Roads: Increased traffic compounds condition of deteriorating streets

Photo by Ashiah Scharaga

Jeff Schwein sees Broadway Street as a roadway in the city that could benefit from protected bike lanes.

A month after the Camp Fire, city staff set up 34 traffic counters across Chico to determine average daily traffic volumes. Using data from the same locations collected a year prior, they were able to compare that with December 2018.

The results? An overall 25 percent increase. In some parts of the city, the impact was much less, as low as 4 percent on East Avenue. But on other roadways, traffic surged greatly—by as much as 77 percent on East 20th Street and 63 percent on Eaton Road.

That represents a 15- to 20-year projected increase in traffic volumes essentially overnight, said Brendan Ottoboni, city public works director of engineering.

The question now is whether that trend has continued. The traffic counters, which collect data as cars drive over thin black tubes, were set up in the same locations last month, and Ottoboni anticipates updating the numbers every six months.

The best practice for such an increase is to widen the roads, Ottoboni told the CN&R, which would improve safety and decrease congestion. “But we realize that takes a long time and a lot of money,” he said.

That’s why Ottoboni is hoping to receive funding from the state and federal government—the California Office of Emergency Services (CalOES) and Federal Emergency Management Agency (FEMA)—to pay for projects that would help address this massive increase in traffic directly related to the disaster.

One such improvement is an intelligent transportation system, which would create a connected wireless network between all the traffic signals within the city. The city could then manage signal timing from a computer within City Hall in a matter of minutes, rather than the hours it takes to manually reprogram each traffic signal.

“It becomes an adaptive network,” Ottoboni explained, “so it responds to traffic demands to improve circulation at intersections so you’re not getting as much delay and backup.”

The price tag for that system isn’t cheap—$12 million—but Ottoboni said it beats construction costs. That same amount of money would widen 2 miles of road, tops.

Photo by Melissa Daugherty

The most recent pavement condition index rates 43 percent of Chico’s roads as poor. Pictured here is a mega pothole on Centennial Avenue near Upper Bidwell Park.

For private transportation planner Jeff Schwein, the solution to thinning traffic on Chico’s crowded roadways is simple: Build more bike paths.

Take Broadway and Main streets in downtown Chico, for example. Remove a lane and reserve it for bicyclists, Schwein suggested, and widen the sidewalks for pedestrians to accommodate more people during downtown’s busy weekly events and more restaurant patio seating.

Schwein supported “radical” solutions like this before the Camp Fire—he owns Green DOT Transportation Services, a firm that focuses on creating infrastructure that incentivizes people to walk, bike or ride public transit, rather than drive.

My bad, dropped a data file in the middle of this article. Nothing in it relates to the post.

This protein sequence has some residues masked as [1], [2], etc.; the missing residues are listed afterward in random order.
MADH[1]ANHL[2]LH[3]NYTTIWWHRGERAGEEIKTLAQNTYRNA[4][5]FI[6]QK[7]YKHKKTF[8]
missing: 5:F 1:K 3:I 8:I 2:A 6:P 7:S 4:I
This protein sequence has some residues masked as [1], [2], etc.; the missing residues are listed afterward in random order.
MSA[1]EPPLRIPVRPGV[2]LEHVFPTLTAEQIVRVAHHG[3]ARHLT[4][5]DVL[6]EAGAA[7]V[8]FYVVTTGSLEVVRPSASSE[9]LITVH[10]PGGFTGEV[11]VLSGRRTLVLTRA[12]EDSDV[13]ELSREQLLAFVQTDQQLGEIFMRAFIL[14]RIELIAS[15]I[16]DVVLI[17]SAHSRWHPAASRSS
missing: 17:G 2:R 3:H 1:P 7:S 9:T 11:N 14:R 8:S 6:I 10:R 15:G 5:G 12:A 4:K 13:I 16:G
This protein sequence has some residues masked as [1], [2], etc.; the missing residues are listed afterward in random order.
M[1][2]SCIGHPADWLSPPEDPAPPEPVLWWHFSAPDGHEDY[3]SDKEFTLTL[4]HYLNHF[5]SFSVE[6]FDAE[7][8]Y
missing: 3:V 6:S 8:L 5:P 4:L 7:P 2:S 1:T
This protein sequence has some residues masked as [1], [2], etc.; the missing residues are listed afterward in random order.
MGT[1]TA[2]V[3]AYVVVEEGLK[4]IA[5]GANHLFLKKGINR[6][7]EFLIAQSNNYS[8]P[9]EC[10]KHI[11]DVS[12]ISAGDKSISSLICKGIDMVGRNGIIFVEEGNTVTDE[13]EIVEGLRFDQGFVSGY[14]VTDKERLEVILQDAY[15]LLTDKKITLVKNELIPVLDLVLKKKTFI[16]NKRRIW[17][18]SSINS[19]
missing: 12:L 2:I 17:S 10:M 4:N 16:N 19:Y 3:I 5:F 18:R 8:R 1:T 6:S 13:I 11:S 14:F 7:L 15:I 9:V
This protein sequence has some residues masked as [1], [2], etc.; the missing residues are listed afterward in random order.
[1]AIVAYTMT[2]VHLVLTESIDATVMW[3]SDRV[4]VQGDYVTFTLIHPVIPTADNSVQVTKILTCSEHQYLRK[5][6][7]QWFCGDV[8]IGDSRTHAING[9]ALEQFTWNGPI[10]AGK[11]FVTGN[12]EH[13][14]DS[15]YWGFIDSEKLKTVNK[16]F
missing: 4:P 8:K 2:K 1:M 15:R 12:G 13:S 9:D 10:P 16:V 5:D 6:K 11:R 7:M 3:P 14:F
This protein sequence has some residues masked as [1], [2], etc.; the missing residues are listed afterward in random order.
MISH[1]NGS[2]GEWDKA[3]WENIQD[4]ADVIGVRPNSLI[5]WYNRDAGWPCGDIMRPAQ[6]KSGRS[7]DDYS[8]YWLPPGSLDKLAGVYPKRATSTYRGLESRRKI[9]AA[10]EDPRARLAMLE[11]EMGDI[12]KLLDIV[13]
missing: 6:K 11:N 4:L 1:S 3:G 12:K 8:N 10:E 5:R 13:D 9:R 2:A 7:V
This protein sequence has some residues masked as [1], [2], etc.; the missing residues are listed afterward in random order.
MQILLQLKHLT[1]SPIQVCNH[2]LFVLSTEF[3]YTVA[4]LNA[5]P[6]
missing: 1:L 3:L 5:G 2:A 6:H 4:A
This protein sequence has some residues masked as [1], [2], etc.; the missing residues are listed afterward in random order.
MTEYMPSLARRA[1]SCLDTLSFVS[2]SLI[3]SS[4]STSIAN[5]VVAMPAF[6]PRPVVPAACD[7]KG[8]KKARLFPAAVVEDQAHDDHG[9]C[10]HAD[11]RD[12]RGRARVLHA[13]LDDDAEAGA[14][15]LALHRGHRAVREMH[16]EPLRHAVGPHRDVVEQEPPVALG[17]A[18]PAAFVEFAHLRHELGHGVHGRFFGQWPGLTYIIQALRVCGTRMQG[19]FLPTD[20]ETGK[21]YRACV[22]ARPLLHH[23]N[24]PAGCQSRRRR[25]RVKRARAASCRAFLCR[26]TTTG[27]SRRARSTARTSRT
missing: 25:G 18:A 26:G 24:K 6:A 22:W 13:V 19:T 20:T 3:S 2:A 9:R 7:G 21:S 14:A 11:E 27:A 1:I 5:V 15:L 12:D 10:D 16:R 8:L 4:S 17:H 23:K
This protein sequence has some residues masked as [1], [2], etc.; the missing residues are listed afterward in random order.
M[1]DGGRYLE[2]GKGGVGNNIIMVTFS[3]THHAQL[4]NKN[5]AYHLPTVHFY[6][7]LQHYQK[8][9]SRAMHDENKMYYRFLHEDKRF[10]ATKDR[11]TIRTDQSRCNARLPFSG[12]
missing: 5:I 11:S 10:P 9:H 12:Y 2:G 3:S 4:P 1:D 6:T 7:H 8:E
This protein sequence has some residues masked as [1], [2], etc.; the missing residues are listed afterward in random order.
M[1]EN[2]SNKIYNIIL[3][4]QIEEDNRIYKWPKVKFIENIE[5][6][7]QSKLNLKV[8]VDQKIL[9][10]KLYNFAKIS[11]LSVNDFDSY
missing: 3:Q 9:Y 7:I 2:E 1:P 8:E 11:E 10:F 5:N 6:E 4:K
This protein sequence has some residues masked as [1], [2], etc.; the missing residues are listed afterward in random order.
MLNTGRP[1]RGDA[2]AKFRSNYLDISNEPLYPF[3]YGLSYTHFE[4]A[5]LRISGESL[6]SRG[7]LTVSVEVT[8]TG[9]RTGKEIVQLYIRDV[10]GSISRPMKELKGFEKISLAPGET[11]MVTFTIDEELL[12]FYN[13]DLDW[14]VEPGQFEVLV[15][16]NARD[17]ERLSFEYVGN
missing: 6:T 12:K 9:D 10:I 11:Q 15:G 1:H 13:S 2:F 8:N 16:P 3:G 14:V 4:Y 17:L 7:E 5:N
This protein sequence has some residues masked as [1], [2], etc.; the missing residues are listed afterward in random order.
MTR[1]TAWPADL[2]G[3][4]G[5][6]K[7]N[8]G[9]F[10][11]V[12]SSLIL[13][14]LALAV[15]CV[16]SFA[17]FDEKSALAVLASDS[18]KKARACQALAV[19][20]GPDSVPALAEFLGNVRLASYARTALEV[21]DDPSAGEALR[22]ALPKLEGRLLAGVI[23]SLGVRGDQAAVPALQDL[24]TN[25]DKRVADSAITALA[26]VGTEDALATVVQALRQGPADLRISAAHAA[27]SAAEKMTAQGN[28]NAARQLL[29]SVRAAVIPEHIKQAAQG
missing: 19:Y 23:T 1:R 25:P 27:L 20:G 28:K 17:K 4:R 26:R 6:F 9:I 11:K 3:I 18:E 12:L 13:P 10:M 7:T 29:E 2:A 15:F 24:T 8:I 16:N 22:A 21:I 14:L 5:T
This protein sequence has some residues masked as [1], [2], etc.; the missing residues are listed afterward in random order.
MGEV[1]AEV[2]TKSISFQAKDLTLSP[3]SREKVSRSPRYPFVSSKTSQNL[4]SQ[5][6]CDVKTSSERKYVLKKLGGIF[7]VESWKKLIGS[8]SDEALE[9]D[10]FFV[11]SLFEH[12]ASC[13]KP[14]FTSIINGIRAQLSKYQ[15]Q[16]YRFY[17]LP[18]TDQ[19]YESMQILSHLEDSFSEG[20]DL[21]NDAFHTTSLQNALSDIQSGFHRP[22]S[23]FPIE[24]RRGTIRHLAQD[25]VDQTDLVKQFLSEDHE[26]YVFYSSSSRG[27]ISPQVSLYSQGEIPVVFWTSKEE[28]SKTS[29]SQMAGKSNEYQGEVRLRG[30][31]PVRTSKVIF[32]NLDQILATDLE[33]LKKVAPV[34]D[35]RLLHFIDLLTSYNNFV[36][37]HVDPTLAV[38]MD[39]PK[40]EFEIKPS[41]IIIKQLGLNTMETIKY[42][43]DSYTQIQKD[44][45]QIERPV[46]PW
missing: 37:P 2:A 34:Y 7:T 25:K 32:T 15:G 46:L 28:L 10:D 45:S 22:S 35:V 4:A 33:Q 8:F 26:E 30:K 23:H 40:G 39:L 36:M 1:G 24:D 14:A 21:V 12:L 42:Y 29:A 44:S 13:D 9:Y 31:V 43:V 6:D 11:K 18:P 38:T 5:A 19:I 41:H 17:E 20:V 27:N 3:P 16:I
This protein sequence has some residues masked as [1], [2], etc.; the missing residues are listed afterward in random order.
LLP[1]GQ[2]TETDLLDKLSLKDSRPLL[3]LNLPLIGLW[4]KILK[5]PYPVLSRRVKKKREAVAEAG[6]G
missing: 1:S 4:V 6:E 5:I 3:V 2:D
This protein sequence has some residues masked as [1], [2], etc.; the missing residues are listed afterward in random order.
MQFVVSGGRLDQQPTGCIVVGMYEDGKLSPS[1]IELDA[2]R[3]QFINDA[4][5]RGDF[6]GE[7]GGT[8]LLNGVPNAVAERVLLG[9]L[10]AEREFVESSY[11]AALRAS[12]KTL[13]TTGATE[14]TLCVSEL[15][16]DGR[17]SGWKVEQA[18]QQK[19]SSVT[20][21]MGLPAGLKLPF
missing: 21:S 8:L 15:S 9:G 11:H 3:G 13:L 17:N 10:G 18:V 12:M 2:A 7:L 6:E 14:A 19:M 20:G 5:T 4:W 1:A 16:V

But he thinks this out-of-the-box, nonautocentric perspective has taken on urgency since the city took in approximately 19,000 more people.

“Chico is perfectly positioned for a whole new paradigm for mobility,” Schwein said. “If you build the facilities to cater to those alternative modes of transportation, and make it convenient and enjoyable and comfortable, maybe there’s a nexus for improving everything about Chico: the congestion relief, the quality of life, the health and the social interaction.”

It’ll take a while to determine exactly how the city’s roadways have been impacted, Ottoboni said—it depends on how long the increased traffic is sustained, as well as how many of those trips are from heavy trucks. Typically, 5 percent of trips can be attributed to such vehicles, Ottoboni said. His staff is estimating that number is as high as 30 percent for some areas of the city, like the Skyway, because of debris removal operations on the Ridge.

“What we’ve been trying to communicate [to CalOES and FEMA] is … when you add it all up, they’re big impacts, and it causes congestion … it causes additional traffic collisions. Those are statistically driven facts.”

The city’s list of infrastructure project priorities hasn’t changed. The wildfire “just exacerbated the problem” along those more heavily trafficked corridors, Ottoboni said. A Bruce Road widening and bike lane project continues to be the No. 1 priority in terms of “capacity-enhancing projects.”

Other priority roadways include East 20th Street, Eaton Road and the Midway.

But, like other departments within the city, Ottoboni’s team has been overwhelmed with work. A reconstruction of The Esplanade from Lindo Channel to East Avenue, for example, was supposed to start this summer. It’s been delayed until next year because of the additional work load from the Camp Fire.

Construction engineering company Harris & Associates is working with the city on recalculating its pavement condition index, which was last updated in 2015. Based on that report, staff estimates that 43 percent of the city’s roads are in poor or very poor condition. It indicated the city would need a $7 million annual budget just to maintain its roads; $10 million to actually improve them. About $3 million is currently budgeted, factoring in gas tax funds and waste-hauling franchise fees.

“You could throw a dart at the wall and you’re not going to miss. There are so many roads out there that need to be fixed,” Ottoboni said. “Due to the lack of funding over a very long period of time, those deferred items of preventative maintenance are now becoming more costly repairs.”